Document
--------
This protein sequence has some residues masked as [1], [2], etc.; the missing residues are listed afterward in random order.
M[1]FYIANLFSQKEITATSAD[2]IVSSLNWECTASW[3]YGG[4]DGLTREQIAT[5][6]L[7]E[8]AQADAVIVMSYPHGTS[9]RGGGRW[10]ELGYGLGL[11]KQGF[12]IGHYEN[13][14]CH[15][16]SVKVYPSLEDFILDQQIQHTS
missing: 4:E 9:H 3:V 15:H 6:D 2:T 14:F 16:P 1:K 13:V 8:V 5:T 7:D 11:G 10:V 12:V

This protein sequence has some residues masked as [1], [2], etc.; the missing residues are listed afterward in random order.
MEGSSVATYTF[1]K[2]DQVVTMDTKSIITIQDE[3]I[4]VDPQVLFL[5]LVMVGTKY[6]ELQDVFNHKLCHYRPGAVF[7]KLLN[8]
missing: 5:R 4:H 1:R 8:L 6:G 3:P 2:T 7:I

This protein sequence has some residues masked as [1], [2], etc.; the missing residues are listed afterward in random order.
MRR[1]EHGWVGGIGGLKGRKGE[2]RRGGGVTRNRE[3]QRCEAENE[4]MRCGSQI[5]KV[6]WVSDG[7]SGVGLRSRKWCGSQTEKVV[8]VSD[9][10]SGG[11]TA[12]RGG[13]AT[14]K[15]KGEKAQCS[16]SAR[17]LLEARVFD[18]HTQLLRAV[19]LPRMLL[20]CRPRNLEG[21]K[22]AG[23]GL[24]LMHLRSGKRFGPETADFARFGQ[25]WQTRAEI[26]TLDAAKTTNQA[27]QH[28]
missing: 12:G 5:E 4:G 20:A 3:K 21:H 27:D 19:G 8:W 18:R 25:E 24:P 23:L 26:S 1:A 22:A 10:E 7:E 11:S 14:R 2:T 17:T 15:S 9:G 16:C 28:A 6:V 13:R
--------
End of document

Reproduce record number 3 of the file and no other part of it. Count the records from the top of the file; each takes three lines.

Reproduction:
This protein sequence has some residues masked as [1], [2], etc.; the missing residues are listed afterward in random order.
MRR[1]EHGWVGGIGGLKGRKGE[2]RRGGGVTRNRE[3]QRCEAENE[4]MRCGSQI[5]KV[6]WVSDG[7]SGVGLRSRKWCGSQTEKVV[8]VSD[9][10]SGG[11]TA[12]RGG[13]AT[14]K[15]KGEKAQCS[16]SAR[17]LLEARVFD[18]HTQLLRAV[19]LPRMLL[20]CRPRNLEG[21]K[22]AG[23]GL[24]LMHLRSGKRFGPETADFARFGQ[25]WQTRAEI[26]TLDAAKTTNQA[27]QH[28]
missing: 12:G 5:E 4:G 20:A 3:K 21:H 27:D 19:G 8:W 18:R 25:E 24:P 23:L 26:S 1:A 22:A 10:E 7:E 11:S 14:R 2:T 17:T 15:S 9:G 16:C 28:A 6:V 13:R